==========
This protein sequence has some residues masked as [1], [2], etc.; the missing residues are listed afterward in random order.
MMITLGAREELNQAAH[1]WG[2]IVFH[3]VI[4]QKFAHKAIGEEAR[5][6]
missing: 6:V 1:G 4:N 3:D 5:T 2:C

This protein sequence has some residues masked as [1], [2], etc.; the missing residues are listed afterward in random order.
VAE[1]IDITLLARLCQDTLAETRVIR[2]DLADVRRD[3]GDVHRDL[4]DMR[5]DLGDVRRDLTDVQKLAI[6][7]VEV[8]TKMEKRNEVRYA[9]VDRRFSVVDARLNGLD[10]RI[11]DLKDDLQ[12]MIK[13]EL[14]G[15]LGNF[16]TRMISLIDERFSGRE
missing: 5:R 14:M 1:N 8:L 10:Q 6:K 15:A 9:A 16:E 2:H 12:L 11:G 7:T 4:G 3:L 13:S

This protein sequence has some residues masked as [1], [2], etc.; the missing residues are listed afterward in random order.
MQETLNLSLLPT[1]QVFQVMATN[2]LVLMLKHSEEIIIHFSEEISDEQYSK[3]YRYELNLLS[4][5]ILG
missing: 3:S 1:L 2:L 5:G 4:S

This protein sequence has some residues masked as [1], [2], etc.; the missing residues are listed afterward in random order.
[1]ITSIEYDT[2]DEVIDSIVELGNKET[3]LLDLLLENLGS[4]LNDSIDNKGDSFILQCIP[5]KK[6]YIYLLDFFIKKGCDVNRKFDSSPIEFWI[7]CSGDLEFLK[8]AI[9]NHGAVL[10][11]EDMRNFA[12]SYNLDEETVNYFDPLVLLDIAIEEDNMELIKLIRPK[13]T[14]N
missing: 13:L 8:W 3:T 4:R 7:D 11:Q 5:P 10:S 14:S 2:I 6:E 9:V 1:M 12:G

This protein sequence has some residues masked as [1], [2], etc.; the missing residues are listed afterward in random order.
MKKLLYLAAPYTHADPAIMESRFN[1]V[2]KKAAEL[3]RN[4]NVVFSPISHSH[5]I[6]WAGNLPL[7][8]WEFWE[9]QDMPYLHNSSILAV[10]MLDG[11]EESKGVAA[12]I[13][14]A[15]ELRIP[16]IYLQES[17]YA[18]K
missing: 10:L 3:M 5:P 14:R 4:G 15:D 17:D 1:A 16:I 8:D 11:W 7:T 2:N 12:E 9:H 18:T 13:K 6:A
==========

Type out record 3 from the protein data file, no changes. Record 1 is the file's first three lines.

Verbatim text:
This protein sequence has some residues masked as [1], [2], etc.; the missing residues are listed afterward in random order.
MQETLNLSLLPT[1]QVFQVMATN[2]LVLMLKHSEEIIIHFSEEISDEQYSK[3]YRYELNLLS[4][5]ILG
missing: 3:S 1:L 2:L 5:G 4:S